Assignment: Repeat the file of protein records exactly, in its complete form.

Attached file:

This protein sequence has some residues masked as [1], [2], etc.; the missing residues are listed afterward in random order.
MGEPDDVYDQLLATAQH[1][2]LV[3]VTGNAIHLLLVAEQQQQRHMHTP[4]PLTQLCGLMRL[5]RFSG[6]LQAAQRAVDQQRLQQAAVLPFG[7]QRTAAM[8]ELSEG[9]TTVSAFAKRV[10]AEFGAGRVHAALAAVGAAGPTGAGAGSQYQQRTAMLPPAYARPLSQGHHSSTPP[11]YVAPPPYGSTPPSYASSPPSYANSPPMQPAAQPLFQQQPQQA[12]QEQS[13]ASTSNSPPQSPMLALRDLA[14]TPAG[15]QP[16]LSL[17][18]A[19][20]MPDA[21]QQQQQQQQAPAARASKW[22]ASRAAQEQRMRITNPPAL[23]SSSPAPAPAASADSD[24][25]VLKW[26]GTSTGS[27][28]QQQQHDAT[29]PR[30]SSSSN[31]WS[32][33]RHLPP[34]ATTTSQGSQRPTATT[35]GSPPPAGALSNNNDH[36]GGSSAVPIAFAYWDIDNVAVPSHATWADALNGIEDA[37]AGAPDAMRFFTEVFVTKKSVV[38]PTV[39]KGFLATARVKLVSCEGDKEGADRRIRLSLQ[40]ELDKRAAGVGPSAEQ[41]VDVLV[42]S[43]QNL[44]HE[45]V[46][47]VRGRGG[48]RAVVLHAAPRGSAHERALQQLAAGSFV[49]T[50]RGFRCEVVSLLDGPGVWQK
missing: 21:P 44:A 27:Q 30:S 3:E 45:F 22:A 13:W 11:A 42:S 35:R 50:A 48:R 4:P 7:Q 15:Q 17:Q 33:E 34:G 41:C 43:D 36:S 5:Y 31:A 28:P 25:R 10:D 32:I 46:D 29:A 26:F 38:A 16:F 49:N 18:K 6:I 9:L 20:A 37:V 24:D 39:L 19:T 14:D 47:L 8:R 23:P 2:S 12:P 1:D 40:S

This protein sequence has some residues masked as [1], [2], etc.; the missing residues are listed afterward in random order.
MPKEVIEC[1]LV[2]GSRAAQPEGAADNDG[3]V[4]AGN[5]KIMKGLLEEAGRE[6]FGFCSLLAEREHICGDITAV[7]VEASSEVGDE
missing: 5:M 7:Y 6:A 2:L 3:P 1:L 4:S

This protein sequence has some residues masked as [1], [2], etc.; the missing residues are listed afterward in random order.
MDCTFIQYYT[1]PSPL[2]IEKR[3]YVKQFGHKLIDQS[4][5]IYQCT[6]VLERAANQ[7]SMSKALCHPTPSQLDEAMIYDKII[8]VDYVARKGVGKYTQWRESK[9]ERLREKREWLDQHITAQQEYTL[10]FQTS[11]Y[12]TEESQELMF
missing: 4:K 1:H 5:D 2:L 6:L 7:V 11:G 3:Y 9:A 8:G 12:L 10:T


This protein sequence has some residues masked as [1], [2], etc.; the missing residues are listed afterward in random order.
MGEPDDVYDQLLATAQH[1][2]LV[3]VTGNAIHLLLVAEQQQQRHMHTP[4]PLTQLCGLMRL[5]RFSG[6]LQAAQRAVDQQRLQQAAVLPFG[7]QRTAAM[8]ELSEG[9]TTVSAFAKRV[10]AEFGAGRVHAALAAVGAAGPTGAGAGSQYQQRTAMLPPAYARPLSQGHHSSTPP[11]YVAPPPYGSTPPSYASSPPSYANSPPMQPAAQPLFQQQPQQA[12]QEQS[13]ASTSNSPPQSPMLALRDLA[14]TPAG[15]QP[16]LSL[17][18]A[19][20]MPDA[21]QQQQQQQQAPAARASKW[22]ASRAAQEQRMRITNPPAL[23]SSSPAPAPAASADSD[24][25]VLKW[26]GTSTGS[27][28]QQQQHDAT[29]PR[30]SSSSN[31]WS[32][33]RHLPP[34]ATTTSQGSQRPTATT[35]GSPPPAGALSNNNDH[36]GGSSAVPIAFAYWDIDNVAVPSHATWADALNGIEDA[37]AGAPDAMRFFTEVFVTKKSVV[38]PTV[39]KGFLATARVKLVSCEGDKEGADRRIRLSLQ[40]ELDKRAAGVGPSAEQ[41]VDVLV[42]S[43]QNL[44]HE[45]V[46][47]VRGRGG[48]RAVVLHAAPRGSAHERALQQLAAGSFV[49]T[50]RGFRCEVVSLLDGPGVWQK
missing: 21:P 44:A 27:Q 30:S 3:E 45:F 22:A 13:W 11:A 42:S 35:R 50:A 48:R 4:P 7:Q 15:Q 17:Q 33:E 34:G 41:C 43:D 36:S 5:Y 31:A 28:P 25:R 10:D 32:I 46:D 29:A 26:F 38:A 16:F 49:N 18:K 6:I 9:L 20:A 37:V 24:D 39:L 19:T 14:D 47:L 8:R 23:P 2:S 12:P 1:D 40:S

This protein sequence has some residues masked as [1], [2], etc.; the missing residues are listed afterward in random order.
MPKEVIEC[1]LV[2]GSRAAQPEGAADNDG[3]V[4]AGN[5]KIMKGLLEEAGRE[6]FGFCSLLAEREHICGDITAV[7]VEASSEVGDE
missing: 5:M 7:Y 6:A 2:L 3:P 1:L 4:S

This protein sequence has some residues masked as [1], [2], etc.; the missing residues are listed afterward in random order.
MDCTFIQYYT[1]PSPL[2]IEKR[3]YVKQFGHKLIDQS[4][5]IYQCT[6]VLERAANQ[7]SMSKALCHPTPSQLDEAMIYDKII[8]VDYVARKGVGKYTQWRESK[9]ERLREKREWLDQHITAQQEYTL[10]FQTS[11]Y[12]TEESQELMF
missing: 4:K 1:H 5:D 2:L 6:L 7:V 11:G 3:Y 9:A 8:G 12:L 10:T